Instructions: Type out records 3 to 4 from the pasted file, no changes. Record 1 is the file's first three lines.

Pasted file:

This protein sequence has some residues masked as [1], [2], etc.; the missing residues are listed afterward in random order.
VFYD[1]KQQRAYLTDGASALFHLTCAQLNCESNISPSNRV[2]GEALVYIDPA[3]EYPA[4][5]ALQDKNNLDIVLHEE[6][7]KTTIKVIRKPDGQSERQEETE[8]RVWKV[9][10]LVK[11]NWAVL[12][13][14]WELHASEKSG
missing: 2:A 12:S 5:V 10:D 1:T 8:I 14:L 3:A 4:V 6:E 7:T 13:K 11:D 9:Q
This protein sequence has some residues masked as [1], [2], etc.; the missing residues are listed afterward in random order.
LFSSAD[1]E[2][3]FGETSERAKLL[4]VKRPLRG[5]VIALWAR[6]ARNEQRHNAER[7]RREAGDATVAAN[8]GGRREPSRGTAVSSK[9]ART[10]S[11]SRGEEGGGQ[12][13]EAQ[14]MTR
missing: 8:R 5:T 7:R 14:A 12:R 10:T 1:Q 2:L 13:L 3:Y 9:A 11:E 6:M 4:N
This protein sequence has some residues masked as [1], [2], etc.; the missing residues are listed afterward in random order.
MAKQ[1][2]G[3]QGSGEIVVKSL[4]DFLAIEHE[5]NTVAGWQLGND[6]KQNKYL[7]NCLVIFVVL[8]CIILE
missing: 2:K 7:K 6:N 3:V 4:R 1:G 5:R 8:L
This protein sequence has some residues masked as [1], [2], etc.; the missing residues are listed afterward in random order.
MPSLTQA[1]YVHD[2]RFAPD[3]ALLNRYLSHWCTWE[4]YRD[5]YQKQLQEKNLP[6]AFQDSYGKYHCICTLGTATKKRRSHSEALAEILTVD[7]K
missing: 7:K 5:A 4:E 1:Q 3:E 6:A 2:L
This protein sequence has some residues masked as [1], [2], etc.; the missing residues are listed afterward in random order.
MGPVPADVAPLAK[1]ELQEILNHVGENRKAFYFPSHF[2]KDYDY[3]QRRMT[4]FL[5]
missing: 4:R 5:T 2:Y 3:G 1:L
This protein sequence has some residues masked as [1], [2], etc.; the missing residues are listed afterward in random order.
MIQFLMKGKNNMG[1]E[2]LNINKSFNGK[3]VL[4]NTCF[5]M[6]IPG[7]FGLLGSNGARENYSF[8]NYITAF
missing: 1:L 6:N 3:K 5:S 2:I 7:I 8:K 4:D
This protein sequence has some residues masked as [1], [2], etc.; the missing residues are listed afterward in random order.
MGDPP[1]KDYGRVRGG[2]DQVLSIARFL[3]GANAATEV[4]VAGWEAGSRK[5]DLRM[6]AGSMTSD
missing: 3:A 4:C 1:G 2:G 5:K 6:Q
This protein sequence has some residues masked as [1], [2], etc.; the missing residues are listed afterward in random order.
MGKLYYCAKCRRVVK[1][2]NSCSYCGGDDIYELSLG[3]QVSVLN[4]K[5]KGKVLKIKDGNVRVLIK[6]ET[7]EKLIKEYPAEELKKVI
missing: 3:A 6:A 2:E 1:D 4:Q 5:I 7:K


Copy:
This protein sequence has some residues masked as [1], [2], etc.; the missing residues are listed afterward in random order.
MAKQ[1][2]G[3]QGSGEIVVKSL[4]DFLAIEHE[5]NTVAGWQLGND[6]KQNKYL[7]NCLVIFVVL[8]CIILE
missing: 2:K 7:K 6:N 3:V 4:R 1:G 5:R 8:L
This protein sequence has some residues masked as [1], [2], etc.; the missing residues are listed afterward in random order.
MPSLTQA[1]YVHD[2]RFAPD[3]ALLNRYLSHWCTWE[4]YRD[5]YQKQLQEKNLP[6]AFQDSYGKYHCICTLGTATKKRRSHSEALAEILTVD[7]K
missing: 7:K 5:A 4:E 1:Q 3:E 6:A 2:L